Soldiers & Sailors Monument
The Soldiers and Sailors monument was erected in 1891 and was dedicated to the heroic citizens of Watertown who fought in the Civil War. The granite monument is approximately 50 feet tall upon a raised earthen berm, and consists of an allegorical figure of Victory atop a column with decorative capital, plinth, and base. The monolithic die is adorned with commemorative bronze plaques on the east and west elevations, and by a cast bronze soldier and sailor on the north and south sides, respectively.
The monument was beginning to show visible deterioration, commensurate with its age and location. Bronze elements were marred by disfiguring black and green streaking. The base showed evidence of open joints and water infiltration, accompanied by biological growth and calcium carbonate deposits. Cracks, uneven soiling and metallic staining were also observed.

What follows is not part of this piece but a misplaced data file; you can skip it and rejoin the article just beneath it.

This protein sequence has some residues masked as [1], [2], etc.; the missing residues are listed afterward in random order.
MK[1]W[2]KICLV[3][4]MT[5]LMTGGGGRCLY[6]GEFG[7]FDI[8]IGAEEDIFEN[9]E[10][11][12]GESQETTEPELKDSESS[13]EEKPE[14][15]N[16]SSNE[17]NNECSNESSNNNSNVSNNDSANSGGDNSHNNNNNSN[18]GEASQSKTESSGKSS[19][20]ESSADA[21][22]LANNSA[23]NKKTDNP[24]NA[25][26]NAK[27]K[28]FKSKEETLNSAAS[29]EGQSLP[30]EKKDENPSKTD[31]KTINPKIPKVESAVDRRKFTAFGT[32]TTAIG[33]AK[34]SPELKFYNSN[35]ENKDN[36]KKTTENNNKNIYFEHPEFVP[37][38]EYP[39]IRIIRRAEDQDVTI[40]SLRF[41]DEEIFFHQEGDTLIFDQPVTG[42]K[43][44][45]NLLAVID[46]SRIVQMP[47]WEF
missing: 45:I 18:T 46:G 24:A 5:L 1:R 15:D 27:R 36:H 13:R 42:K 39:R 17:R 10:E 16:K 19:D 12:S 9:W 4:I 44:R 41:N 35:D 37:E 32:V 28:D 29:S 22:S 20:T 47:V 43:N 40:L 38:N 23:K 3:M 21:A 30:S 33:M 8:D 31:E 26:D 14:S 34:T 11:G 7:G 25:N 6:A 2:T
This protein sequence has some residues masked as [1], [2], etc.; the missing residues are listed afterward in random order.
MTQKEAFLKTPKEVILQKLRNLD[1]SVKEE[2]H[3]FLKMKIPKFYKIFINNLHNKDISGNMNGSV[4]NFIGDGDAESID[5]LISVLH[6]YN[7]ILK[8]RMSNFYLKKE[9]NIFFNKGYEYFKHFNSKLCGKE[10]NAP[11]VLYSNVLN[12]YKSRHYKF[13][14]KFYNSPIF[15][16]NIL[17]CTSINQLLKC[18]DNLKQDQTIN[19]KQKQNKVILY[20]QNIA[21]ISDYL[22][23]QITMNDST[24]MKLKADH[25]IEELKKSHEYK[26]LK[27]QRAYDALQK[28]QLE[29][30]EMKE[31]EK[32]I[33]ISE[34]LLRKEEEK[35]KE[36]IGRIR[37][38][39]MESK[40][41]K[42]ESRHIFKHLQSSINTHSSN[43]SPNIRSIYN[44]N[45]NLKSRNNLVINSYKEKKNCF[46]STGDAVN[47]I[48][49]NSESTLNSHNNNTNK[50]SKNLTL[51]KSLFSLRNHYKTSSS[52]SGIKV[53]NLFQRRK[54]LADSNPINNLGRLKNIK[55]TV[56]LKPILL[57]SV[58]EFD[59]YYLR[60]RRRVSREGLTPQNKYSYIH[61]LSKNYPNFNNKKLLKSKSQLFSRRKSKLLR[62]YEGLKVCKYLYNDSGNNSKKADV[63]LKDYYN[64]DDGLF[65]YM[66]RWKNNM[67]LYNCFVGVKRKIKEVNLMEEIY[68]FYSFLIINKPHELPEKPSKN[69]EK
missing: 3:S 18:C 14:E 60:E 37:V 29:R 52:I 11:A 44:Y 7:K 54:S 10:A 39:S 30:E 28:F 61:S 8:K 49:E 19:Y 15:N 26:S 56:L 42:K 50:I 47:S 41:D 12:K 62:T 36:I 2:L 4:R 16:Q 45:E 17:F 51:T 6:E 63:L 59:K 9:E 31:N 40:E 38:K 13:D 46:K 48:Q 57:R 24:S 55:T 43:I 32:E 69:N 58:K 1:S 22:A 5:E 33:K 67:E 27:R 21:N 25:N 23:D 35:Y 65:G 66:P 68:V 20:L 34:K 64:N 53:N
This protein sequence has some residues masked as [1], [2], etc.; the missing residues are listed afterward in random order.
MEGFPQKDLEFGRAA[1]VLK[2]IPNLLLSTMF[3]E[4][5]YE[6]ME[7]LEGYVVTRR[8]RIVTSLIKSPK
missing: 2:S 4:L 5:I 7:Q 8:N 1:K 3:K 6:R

We were contracted in 2009 to perform a condition assessment of the monument. The objectives of the assessment were to document the conditions of the monument, make recommendations for its conservation, and provide a budgetary cost estimate for the recommended work. The monument was assessed both from ground level, as well as from the aerial platform of a fire truck (provided and operated by the City). The monument was monitored with a transit level, which indicated it was not leaning in any direction. Recommendations for treatment included re-pointing the joints with lead wool, re-setting a fractured stone, carefully removing metallic stains, and treating the bronze elements through a series of cleaning, spot-patination, and waxing.
In 2012 we were contracted to perform conservation treatment based on the recommendations provided by us in 2009. The goal of the treatment was to clean, stabilize, and repair the monument. The treatment included overall and detail cleaning, including selective poulticing and micro-abrasion of metallic stains. Failing and open mortar/lead joints were refilled to match the existing material. A large stone fragment displaced through point-loading was reset and pinned in place. The bronze figures and plaques underwent treatment to reduce active corrosion. The bronzes were spot-patinated as needed to establish consistent coloration overall, and treated with multiple coats of hot and cold-applied wax. The sailor’s missing cutlass blade was fabricated, installed, and finished to match the other figures.